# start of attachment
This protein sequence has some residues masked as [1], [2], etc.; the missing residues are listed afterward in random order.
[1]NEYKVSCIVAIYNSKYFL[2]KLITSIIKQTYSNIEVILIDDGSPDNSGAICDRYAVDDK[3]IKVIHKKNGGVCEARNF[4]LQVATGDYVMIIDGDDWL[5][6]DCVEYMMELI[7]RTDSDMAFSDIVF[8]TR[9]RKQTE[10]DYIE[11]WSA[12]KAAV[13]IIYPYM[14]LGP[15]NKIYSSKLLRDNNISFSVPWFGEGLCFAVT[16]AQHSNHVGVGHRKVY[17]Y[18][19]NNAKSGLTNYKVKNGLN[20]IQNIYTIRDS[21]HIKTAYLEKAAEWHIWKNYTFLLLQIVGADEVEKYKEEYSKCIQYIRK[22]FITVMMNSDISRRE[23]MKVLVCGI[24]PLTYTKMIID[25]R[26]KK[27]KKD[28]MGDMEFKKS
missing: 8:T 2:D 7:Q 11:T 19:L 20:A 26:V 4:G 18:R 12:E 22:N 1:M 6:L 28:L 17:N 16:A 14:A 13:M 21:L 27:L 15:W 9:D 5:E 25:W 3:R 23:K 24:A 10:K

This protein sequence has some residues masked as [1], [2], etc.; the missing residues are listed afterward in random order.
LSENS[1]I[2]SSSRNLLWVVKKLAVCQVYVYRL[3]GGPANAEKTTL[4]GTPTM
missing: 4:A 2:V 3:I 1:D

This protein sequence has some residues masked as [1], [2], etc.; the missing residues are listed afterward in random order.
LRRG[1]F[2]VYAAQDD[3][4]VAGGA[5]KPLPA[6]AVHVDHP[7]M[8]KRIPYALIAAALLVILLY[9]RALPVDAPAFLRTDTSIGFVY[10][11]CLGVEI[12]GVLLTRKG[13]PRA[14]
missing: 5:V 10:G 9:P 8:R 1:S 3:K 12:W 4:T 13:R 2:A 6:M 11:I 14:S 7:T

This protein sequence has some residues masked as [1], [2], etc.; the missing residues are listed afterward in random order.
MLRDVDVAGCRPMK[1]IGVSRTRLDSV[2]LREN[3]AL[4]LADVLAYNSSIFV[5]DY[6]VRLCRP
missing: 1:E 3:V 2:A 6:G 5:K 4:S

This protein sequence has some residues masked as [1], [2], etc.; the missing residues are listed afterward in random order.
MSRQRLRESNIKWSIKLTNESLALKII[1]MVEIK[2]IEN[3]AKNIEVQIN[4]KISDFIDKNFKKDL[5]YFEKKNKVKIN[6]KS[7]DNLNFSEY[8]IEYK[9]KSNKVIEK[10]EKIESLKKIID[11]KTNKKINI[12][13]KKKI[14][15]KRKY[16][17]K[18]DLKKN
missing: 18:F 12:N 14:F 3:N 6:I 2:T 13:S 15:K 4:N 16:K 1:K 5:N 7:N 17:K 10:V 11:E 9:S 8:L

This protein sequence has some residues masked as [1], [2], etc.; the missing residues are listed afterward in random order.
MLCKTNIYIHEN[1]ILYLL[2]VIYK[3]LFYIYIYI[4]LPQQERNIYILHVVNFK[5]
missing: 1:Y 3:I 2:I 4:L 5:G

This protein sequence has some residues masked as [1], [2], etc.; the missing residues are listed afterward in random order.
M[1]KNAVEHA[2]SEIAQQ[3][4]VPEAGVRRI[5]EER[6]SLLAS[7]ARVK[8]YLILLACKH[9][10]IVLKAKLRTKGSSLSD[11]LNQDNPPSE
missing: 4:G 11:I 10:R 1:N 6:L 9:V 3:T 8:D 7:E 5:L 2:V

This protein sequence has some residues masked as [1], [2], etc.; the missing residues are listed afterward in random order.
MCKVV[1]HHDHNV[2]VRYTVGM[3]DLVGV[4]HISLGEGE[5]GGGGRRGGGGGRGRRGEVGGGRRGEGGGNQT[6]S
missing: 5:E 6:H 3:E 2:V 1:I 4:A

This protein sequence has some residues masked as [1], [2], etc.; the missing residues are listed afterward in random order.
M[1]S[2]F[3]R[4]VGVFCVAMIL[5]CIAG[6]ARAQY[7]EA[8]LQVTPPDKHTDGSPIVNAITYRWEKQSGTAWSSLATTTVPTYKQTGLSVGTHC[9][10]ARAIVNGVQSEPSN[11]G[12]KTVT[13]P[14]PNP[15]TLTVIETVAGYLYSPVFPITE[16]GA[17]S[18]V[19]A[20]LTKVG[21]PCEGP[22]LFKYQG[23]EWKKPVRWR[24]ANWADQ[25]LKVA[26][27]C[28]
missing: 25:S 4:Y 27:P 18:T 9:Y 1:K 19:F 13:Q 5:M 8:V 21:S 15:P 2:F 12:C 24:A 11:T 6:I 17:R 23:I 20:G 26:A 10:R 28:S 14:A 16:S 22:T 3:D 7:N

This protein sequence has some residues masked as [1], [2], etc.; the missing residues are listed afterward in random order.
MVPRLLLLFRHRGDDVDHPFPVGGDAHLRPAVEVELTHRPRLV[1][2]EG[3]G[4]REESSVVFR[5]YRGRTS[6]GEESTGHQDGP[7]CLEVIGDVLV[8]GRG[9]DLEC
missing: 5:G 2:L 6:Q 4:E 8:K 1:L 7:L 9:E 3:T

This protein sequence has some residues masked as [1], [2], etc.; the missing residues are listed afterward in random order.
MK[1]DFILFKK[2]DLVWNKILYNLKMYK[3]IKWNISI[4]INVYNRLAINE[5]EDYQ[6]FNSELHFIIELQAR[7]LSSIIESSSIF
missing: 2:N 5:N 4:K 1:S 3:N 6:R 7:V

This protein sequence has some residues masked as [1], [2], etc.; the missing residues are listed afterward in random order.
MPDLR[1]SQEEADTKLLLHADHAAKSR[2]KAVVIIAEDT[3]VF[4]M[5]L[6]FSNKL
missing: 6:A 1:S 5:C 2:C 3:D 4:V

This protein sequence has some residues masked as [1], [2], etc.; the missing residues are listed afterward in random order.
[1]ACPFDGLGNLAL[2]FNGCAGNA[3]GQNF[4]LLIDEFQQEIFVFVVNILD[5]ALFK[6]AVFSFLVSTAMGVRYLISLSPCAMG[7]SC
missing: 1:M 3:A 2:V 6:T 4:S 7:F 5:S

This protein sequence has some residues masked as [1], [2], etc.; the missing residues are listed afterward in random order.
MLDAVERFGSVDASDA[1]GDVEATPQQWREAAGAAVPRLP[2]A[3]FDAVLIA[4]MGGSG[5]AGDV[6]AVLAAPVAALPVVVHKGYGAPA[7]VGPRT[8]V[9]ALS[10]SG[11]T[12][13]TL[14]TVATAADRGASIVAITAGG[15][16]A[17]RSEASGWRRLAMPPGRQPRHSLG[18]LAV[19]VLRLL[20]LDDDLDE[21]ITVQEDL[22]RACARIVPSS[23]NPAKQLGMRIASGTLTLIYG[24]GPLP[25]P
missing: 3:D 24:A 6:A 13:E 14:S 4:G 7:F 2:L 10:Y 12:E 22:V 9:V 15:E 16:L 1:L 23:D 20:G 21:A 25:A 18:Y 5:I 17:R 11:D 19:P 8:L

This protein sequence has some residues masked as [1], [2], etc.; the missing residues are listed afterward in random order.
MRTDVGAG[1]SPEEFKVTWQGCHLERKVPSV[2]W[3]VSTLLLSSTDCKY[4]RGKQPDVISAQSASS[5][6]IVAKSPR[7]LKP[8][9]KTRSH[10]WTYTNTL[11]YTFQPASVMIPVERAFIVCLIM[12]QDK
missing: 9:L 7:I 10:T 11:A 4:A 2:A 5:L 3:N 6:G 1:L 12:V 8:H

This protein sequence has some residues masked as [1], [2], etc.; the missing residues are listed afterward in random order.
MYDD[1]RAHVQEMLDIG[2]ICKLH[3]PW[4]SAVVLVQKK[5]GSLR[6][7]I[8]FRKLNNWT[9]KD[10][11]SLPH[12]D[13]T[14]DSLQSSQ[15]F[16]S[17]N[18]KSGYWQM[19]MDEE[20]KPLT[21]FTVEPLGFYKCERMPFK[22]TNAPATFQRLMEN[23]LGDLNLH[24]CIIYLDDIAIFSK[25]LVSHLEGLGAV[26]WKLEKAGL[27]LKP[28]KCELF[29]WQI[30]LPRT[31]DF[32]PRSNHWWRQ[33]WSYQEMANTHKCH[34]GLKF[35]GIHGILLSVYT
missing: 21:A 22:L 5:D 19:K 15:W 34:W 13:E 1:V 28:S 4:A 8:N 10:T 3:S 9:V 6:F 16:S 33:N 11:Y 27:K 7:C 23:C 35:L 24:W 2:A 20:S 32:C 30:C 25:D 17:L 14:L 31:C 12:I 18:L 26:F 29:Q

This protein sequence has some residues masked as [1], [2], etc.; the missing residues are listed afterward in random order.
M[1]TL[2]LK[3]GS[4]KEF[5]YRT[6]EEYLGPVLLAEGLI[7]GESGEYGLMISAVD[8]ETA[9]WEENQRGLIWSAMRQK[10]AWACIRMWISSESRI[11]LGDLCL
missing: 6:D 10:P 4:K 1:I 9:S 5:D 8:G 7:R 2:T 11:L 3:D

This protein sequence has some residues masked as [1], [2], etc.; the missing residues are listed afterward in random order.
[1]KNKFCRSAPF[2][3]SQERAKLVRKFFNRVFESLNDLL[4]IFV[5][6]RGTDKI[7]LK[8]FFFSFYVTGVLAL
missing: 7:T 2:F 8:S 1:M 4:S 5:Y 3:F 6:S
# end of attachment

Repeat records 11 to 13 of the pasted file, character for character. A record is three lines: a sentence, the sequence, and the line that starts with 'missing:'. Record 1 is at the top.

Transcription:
This protein sequence has some residues masked as [1], [2], etc.; the missing residues are listed afterward in random order.
MK[1]DFILFKK[2]DLVWNKILYNLKMYK[3]IKWNISI[4]INVYNRLAINE[5]EDYQ[6]FNSELHFIIELQAR[7]LSSIIESSSIF
missing: 2:N 5:N 4:K 1:S 3:N 6:R 7:V

This protein sequence has some residues masked as [1], [2], etc.; the missing residues are listed afterward in random order.
MPDLR[1]SQEEADTKLLLHADHAAKSR[2]KAVVIIAEDT[3]VF[4]M[5]L[6]FSNKL
missing: 6:A 1:S 5:C 2:C 3:D 4:V

This protein sequence has some residues masked as [1], [2], etc.; the missing residues are listed afterward in random order.
[1]ACPFDGLGNLAL[2]FNGCAGNA[3]GQNF[4]LLIDEFQQEIFVFVVNILD[5]ALFK[6]AVFSFLVSTAMGVRYLISLSPCAMG[7]SC
missing: 1:M 3:A 2:V 6:T 4:S 7:F 5:S